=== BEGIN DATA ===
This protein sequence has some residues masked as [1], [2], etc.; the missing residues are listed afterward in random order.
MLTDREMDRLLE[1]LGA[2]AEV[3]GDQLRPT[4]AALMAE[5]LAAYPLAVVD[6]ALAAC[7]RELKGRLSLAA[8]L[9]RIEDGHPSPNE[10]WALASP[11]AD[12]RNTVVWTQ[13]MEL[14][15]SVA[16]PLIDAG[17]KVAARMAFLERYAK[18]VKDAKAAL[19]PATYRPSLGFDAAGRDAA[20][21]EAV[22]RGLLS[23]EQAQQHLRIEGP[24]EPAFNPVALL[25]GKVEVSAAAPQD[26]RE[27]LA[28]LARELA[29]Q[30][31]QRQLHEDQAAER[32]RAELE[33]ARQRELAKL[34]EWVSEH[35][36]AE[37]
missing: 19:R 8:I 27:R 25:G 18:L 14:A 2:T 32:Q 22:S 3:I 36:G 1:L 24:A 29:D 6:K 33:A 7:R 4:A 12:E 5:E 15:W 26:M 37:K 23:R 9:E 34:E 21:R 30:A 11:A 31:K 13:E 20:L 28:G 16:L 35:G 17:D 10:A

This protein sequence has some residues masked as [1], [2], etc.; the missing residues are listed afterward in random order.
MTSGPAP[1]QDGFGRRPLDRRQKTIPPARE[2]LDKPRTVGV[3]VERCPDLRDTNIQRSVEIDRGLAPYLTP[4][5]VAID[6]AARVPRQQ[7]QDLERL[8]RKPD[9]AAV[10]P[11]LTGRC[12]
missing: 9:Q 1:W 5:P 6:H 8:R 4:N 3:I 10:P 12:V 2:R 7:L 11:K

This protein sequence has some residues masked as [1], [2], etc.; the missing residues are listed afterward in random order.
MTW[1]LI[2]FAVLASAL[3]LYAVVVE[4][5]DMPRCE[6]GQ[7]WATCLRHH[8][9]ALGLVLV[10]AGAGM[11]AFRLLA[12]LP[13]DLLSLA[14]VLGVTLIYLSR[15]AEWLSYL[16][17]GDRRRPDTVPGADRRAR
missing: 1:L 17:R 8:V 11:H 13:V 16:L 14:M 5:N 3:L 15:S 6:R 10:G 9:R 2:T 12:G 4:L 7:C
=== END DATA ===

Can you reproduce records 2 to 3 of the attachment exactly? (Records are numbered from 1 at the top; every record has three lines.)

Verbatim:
This protein sequence has some residues masked as [1], [2], etc.; the missing residues are listed afterward in random order.
MTSGPAP[1]QDGFGRRPLDRRQKTIPPARE[2]LDKPRTVGV[3]VERCPDLRDTNIQRSVEIDRGLAPYLTP[4][5]VAID[6]AARVPRQQ[7]QDLERL[8]RKPD[9]AAV[10]P[11]LTGRC[12]
missing: 9:Q 1:W 5:P 6:H 8:R 4:N 3:I 10:P 12:V 2:R 7:L 11:K

This protein sequence has some residues masked as [1], [2], etc.; the missing residues are listed afterward in random order.
MTW[1]LI[2]FAVLASAL[3]LYAVVVE[4][5]DMPRCE[6]GQ[7]WATCLRHH[8][9]ALGLVLV[10]AGAGM[11]AFRLLA[12]LP[13]DLLSLA[14]VLGVTLIYLSR[15]AEWLSYL[16][17]GDRRRPDTVPGADRRAR
missing: 1:L 17:R 8:V 11:H 13:V 16:L 14:M 5:N 3:L 15:S 6:R 10:G 9:R 2:T 12:G 4:L 7:C